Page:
Duke Performances and Carolina Performing Arts, the Triangle’s neck-and-neck leaders in academic arts presentation, have both revealed their 2019-20 seasons, which run from early fall through early summer. Both seasons uphold the presenters’ reputations for immersing flashy bookings and cream-of-the-crop genre specialists in rich, thoughtful programming concepts.
The theme of Duke Performances’ season is “Art Powered,” and the programming seeks to “highlight the influence musical and cultural heritage has on the creative process,” with a particular eye toward DP’s responsibilities to Duke and Durham.
The headline depends on your tastes: Ballet? New York’s legendary American Ballet Theatre takes the stage in North Carolina for the first time in fifty years in “Ballet Futures,” which also includes four other major companies. Classical? We’re getting world-class renditions of Beethoven’s complete quartet cycle, plus a strong showing of vocal music by the likes of Chanticleer and The Tallis Scholars. Jazz? Here’s Ambrose Akinmusire and Joshua Redman.
Other highlights include the world premiere of a new commission by former Carolina Chocolate Drops member Leyla McCalla, a collaboration by immortal indie band Yo La Tengo and documentary filmmaker Sam Green, and soul-and-gospel icon Mavis Staples. Round it out with the Southern blues-and-folk blowout of the Music Maker Relief Foundation benefit and the internationally inclined Black Atlantic festival and the phrase “something for everyone” becomes more fact than cliché.
For its fifteenth anniversary, Carolina Performing Arts has created a programming core that “amplifies the creative leadership of women,” opening its season with a conversation with Misty Copeland, principal dancer of—guess what?—American Ballet Theatre.
The theme carries strongly through the season, with a Martha Graham Dance Company takeover of CURRENT, a five-hour marathon of woman-penned piano works (from Clara Schumann to Meredith Monk) by Sarah Cahill, and the world premiere of flute duo Flutronix’s immersive performance integrating Chapel Hill oral histories. This is just scratching the surface of a season where few shows fit into simple, off-the-rack genre boxes.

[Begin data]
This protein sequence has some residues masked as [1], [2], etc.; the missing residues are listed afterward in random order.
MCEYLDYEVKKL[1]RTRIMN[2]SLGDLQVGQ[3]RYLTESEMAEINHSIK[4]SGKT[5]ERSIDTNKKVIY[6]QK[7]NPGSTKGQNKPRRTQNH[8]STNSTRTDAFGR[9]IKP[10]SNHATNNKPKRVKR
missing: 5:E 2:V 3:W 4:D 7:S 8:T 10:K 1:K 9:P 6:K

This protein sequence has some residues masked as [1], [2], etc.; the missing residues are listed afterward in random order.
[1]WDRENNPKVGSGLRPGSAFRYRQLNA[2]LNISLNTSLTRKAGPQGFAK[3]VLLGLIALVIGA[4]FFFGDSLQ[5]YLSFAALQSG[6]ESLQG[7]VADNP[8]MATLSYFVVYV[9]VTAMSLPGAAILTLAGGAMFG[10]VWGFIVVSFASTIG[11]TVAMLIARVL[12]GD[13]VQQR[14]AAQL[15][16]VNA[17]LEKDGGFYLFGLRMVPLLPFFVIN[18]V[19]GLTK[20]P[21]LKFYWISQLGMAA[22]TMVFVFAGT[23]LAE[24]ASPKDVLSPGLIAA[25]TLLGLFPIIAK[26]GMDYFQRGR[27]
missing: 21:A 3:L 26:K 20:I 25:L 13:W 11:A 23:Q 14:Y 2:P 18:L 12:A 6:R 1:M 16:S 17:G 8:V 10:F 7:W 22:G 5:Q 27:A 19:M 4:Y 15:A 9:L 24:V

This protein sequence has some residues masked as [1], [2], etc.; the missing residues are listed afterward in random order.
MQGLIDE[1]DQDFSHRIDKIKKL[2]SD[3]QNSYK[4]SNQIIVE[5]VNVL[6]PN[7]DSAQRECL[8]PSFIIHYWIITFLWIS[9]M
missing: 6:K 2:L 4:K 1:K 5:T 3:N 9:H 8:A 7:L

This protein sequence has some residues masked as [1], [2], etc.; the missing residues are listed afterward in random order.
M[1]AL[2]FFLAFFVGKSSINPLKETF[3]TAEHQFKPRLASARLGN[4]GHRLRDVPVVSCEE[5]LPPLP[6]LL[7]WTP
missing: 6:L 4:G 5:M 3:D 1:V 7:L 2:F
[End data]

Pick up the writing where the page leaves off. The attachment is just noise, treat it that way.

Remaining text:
And Meredith Monk herself is coming! I saw the genre-exploding vocal-music pioneer perform “Cellular Songs,” which she’s bringing to Chapel Hill, at BAM last year, and can verify that she’s still like nothing you’ve ever seen. I’m also especially keen on Big Dance Theater’s “pop-up play under construction” of poet Anne Carson’s scorching Antigonick. (CPA has a good track record with Antigone-based things, after bringing that Ivo Van Hove production with Juliette Binoche a few years ago.)
There are exciting new commissions besides Flutronix, including The Day, a dance-and-music work by a stellar group including Lucinda Childs and David Lang. Also, just the fact that CPA has singular hip-hop artist Tierra Whack, American songwriting wellspring Emmylou Harris, and opera baritone Lucia Lucas on the same season? That’s pretty great.
Not to skimp on classical, CPA is also offering the North Carolina debut of the London Symphony Orchestra and, in classical music’s best shot at a big-tent crowd-pleaser, Lang Lang playing the Goldberg Variations. Oh, and Chris Thile is coming to make with the magic mandolin. No shots, those Bach Partitas are sweet.
Duke Performances tickets go on sale at 11:00 a.m. on Tuesday, June 18.
Carolina Performing Arts tickets are on sale now.
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